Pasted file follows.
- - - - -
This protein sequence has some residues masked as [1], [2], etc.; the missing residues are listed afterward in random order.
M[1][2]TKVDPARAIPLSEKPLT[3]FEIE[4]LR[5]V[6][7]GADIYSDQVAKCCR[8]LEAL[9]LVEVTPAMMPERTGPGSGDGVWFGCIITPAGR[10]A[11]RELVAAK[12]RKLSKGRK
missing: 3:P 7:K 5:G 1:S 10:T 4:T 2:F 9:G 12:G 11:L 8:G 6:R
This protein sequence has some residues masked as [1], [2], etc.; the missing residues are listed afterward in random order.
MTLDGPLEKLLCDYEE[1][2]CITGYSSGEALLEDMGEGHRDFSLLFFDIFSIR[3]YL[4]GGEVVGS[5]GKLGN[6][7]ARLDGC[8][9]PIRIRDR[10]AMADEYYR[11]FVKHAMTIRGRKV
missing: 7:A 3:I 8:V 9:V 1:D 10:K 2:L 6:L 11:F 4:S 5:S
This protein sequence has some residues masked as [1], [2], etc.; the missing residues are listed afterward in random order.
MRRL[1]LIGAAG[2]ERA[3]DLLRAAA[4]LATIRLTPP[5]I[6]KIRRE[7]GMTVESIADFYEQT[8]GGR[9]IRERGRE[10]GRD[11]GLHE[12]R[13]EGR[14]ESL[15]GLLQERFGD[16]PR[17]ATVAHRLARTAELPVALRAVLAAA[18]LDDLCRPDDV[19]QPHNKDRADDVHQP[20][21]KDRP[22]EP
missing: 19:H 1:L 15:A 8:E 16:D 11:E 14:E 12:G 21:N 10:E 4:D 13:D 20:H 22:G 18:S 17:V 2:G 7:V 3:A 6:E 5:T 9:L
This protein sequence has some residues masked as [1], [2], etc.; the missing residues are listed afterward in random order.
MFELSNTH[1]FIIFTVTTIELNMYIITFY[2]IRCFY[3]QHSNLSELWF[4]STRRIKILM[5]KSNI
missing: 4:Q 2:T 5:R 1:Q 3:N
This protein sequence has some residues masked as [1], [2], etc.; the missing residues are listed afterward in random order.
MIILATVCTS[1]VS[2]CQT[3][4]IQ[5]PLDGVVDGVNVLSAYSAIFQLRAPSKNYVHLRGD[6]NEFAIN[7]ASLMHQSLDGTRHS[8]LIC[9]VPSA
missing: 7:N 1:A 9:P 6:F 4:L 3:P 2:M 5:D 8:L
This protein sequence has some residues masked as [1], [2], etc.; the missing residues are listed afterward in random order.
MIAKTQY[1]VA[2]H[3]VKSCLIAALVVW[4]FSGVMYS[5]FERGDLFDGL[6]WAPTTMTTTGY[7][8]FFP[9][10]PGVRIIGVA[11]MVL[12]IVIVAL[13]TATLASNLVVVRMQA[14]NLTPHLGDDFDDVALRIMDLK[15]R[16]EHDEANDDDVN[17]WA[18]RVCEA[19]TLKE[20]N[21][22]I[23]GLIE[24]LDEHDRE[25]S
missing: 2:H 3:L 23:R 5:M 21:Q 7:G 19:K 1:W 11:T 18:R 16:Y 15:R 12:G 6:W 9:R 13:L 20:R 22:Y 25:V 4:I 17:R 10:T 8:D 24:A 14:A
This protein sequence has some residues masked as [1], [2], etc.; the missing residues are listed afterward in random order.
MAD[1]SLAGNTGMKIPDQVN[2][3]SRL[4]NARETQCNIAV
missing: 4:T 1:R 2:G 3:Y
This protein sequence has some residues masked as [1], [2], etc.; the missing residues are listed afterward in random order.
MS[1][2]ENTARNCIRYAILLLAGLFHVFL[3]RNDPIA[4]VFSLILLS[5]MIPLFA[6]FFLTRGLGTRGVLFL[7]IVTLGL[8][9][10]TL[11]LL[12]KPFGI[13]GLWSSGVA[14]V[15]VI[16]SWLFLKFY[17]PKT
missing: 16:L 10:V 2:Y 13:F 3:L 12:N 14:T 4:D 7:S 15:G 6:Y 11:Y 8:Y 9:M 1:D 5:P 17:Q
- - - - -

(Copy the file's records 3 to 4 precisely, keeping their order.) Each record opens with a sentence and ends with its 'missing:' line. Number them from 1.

This protein sequence has some residues masked as [1], [2], etc.; the missing residues are listed afterward in random order.
MRRL[1]LIGAAG[2]ERA[3]DLLRAAA[4]LATIRLTPP[5]I[6]KIRRE[7]GMTVESIADFYEQT[8]GGR[9]IRERGRE[10]GRD[11]GLHE[12]R[13]EGR[14]ESL[15]GLLQERFGD[16]PR[17]ATVAHRLARTAELPVALRAVLAAA[18]LDDLCRPDDV[19]QPHNKDRADDVHQP[20][21]KDRP[22]EP
missing: 19:H 1:L 15:A 8:E 16:D 11:E 14:E 12:G 21:N 10:E 4:D 13:D 20:H 22:G 18:S 17:V 2:G 7:V 3:A 6:E 5:T 9:L
This protein sequence has some residues masked as [1], [2], etc.; the missing residues are listed afterward in random order.
MFELSNTH[1]FIIFTVTTIELNMYIITFY[2]IRCFY[3]QHSNLSELWF[4]STRRIKILM[5]KSNI
missing: 4:Q 2:T 5:R 1:Q 3:N